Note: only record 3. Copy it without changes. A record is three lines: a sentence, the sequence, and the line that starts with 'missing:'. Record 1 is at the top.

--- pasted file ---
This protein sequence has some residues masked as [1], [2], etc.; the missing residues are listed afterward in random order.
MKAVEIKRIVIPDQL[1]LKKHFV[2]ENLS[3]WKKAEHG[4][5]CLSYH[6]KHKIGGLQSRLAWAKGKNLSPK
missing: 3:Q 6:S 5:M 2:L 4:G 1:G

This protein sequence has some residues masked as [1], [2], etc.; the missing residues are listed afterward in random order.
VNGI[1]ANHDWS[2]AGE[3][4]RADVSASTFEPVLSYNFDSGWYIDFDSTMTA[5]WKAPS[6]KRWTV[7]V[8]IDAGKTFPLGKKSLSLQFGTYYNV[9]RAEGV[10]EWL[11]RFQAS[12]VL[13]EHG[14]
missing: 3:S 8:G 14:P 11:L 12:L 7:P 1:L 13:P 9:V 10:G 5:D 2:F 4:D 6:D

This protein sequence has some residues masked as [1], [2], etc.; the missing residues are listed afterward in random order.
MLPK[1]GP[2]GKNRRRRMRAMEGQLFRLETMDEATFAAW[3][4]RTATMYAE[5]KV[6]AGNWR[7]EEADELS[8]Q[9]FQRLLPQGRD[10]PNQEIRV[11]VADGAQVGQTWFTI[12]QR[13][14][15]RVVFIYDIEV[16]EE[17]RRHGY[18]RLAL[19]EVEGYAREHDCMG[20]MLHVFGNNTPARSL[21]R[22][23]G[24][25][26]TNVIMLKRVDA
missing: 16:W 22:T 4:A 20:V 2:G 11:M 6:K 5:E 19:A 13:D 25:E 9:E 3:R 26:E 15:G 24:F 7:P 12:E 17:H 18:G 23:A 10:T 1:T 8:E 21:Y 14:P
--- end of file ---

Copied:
This protein sequence has some residues masked as [1], [2], etc.; the missing residues are listed afterward in random order.
MLPK[1]GP[2]GKNRRRRMRAMEGQLFRLETMDEATFAAW[3][4]RTATMYAE[5]KV[6]AGNWR[7]EEADELS[8]Q[9]FQRLLPQGRD[10]PNQEIRV[11]VADGAQVGQTWFTI[12]QR[13][14][15]RVVFIYDIEV[16]EE[17]RRHGY[18]RLAL[19]EVEGYAREHDCMG[20]MLHVFGNNTPARSL[21]R[22][23]G[24][25][26]TNVIMLKRVDA
missing: 16:W 22:T 4:A 20:V 2:G 11:M 6:K 5:E 19:A 13:D 25:E 9:E 3:R 26:E 15:G 24:F 7:P 12:E 17:H 18:G 23:A 10:T 1:T 8:E 21:Y 14:P